American farming is a perfect example of de-industrialization. For centuries the American economy was composed of a large number of family farms, and agriculture was one of the nation's largest employers. But giant leaps in technology and production efficiency not only increased output, but reduced the number of farmers by 76 percent in the last 50 years. Today, a handful of American farmers feed the world.

What happened to farmers is currently happening in almost every industry on earth. The rise of computers and the Internet is especially accelerating this trend towards hyper-efficiency. Soon, we will have an almost paperless economy; the information superhighway will handle nearly all our mail, bills, financial transactions, taxes, voting, newspapers, magazines, books, education, public notices and more. This means that entire industries will face drastic cutbacks, including the timber industry, letter postal services, accountants, bank-tellers, printers and others. In fact, we are already seeing the first large-scale effects of greater efficiency in the following mass layoffs since 1990:1
Company                   Jobs laid off
AT&T                      40,000
Chemical/Chase Manhattan  12,000
GTE Corporation           17,000
IBM                       60,000
Delta Air Lines           15,000
McDonnell Douglas         17,000
General Motors            74,000
Digital Equipment         20,000
Sears, Roebuck & Co.      50,000
Philip Morris             14,000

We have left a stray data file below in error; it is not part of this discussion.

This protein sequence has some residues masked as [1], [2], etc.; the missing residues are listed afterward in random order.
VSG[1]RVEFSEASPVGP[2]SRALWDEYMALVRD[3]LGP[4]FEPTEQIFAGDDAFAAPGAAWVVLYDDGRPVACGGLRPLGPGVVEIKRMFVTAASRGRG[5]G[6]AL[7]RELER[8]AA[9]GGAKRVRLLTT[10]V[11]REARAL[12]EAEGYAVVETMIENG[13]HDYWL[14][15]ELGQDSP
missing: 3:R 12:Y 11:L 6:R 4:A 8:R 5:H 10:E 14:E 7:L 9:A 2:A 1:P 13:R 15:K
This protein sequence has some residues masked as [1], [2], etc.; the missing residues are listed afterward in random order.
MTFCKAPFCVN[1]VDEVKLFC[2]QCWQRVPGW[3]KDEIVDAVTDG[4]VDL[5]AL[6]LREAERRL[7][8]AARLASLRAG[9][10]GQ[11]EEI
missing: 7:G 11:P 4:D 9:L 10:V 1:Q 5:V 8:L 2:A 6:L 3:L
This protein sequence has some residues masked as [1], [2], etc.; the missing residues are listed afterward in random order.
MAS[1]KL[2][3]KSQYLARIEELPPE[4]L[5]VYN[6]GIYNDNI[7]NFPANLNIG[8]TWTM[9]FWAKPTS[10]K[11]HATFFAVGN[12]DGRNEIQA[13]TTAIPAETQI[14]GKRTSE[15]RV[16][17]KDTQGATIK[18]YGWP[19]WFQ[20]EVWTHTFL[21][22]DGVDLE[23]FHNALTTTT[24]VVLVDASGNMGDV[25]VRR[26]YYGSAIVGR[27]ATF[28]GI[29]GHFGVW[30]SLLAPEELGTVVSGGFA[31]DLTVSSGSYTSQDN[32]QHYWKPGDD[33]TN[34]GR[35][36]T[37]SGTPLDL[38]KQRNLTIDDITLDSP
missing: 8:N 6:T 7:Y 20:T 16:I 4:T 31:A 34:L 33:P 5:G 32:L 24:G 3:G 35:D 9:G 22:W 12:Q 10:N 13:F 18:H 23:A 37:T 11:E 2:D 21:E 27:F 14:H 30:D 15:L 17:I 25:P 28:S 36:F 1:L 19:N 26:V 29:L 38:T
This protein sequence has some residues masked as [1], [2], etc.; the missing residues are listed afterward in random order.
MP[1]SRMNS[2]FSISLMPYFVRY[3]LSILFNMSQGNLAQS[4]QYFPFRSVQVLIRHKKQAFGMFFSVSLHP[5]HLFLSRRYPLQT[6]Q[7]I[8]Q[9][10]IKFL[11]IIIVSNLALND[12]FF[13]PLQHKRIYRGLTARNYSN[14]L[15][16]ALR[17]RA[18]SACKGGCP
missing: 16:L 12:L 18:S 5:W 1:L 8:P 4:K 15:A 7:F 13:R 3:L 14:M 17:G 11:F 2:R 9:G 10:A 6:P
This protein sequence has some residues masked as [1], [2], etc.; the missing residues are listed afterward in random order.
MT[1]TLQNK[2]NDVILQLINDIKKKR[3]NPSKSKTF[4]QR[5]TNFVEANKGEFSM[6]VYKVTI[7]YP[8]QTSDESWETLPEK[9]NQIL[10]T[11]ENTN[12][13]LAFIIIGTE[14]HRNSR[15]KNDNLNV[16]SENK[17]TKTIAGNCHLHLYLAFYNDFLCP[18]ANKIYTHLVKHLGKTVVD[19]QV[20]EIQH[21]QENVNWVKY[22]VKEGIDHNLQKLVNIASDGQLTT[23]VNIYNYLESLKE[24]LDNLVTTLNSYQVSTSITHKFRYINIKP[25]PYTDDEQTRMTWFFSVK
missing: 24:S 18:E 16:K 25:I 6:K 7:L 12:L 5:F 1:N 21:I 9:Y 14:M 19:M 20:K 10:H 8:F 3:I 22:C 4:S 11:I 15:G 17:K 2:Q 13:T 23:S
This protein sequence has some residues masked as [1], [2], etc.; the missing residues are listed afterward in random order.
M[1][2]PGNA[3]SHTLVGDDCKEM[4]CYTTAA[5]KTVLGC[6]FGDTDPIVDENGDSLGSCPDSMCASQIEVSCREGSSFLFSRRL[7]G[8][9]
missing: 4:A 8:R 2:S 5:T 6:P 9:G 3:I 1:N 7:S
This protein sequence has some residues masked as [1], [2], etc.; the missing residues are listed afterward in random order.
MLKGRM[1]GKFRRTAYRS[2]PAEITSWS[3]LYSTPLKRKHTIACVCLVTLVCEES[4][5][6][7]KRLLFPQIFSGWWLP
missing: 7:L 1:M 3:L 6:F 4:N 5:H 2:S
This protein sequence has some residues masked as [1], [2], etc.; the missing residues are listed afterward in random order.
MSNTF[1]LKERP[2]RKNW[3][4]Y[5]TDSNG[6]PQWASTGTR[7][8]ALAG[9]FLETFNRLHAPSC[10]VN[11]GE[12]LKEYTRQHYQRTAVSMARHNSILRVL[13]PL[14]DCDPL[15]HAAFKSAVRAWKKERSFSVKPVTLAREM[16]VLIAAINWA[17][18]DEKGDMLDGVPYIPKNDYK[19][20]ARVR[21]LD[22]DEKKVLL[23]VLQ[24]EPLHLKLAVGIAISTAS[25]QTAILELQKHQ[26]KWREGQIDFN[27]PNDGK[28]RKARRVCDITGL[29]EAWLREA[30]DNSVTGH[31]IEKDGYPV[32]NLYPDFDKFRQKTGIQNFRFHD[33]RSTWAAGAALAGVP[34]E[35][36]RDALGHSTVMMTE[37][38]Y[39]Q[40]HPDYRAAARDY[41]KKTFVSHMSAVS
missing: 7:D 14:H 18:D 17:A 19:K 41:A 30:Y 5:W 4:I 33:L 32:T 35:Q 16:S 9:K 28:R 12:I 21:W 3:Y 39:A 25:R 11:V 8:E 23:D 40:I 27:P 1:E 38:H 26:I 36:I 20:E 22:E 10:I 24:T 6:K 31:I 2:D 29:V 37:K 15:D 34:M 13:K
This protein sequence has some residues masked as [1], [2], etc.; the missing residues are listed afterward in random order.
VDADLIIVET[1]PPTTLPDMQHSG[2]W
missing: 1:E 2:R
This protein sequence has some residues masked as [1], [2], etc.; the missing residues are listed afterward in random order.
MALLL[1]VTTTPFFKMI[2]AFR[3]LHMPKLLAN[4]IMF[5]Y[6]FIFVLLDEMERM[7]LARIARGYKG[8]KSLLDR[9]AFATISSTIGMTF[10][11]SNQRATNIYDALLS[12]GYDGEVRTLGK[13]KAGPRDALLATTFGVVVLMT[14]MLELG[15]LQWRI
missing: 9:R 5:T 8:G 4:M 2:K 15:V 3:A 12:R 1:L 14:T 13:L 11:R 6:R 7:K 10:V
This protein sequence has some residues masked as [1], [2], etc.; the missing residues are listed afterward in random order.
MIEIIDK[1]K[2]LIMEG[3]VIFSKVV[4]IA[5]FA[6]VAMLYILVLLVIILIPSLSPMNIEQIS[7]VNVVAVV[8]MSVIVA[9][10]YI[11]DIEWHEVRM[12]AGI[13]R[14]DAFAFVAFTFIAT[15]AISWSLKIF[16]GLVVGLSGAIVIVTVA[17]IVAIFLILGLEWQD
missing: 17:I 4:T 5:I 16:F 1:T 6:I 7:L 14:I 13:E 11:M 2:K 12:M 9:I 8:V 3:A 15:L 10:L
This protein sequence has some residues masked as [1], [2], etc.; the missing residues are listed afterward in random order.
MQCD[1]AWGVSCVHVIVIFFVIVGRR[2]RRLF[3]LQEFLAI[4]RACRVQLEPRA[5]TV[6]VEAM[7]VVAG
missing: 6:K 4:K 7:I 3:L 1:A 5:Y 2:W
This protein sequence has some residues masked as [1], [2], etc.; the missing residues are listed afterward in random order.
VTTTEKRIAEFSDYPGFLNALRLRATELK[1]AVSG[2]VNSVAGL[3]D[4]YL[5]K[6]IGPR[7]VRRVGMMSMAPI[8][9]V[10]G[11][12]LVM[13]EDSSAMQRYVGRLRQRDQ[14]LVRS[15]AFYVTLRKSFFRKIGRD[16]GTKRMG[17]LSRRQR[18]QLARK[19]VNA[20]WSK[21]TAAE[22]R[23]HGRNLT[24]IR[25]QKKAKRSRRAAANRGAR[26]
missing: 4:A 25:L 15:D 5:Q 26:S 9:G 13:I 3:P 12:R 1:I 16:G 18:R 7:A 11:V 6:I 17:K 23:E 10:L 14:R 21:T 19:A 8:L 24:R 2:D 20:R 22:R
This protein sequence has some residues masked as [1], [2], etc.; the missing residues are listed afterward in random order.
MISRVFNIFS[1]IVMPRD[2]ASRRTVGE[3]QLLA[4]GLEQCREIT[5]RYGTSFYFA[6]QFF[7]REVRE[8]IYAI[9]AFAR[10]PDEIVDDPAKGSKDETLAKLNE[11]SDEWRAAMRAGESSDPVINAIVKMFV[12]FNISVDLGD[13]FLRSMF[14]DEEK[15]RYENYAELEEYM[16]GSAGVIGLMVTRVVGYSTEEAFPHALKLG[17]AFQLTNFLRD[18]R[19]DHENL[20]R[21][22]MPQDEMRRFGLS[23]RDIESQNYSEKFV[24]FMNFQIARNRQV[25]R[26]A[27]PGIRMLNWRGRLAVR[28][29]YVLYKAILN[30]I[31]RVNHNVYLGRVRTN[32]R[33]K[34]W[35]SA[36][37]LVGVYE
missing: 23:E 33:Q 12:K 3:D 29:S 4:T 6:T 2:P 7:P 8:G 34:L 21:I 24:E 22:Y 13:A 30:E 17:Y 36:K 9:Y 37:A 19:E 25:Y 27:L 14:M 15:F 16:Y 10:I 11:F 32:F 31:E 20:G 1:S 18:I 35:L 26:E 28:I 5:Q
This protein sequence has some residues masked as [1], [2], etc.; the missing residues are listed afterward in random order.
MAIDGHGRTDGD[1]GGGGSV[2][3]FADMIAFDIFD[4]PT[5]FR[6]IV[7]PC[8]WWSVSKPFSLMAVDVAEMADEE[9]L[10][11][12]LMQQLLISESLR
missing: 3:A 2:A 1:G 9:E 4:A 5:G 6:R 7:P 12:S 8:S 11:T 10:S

Boeing                    28,000
Nynex                     16,800
Scott Paper               11,000

In past decades, such massive layoffs would indicate the company was in trouble. Not so anymore. Investors and stockholders on Wall Street actually see mass layoffs as a sign of increased efficiency and greater profits; stocks surprisingly soar after mass firings. This is something very new to the American experience.

And it also raises a dilemma. How does America respond to an increasingly automated and electronic economy? If humans transfer the workload to machines, then humans are no longer working and receiving the paychecks they need to survive. If humans solve this problem by creating yet more jobs, then the GDP will explode, thanks to the increased productivity that all new workers will have. In this case, there is a real concern as to whether the earth's resources and environment can carry such an exponentially growing economy. These are large questions, but the reality of mass layoffs is forcing us to answer them sooner rather than later.

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1 "Corporate Killers," Newsweek, February 26, 1996, pp. 44-48.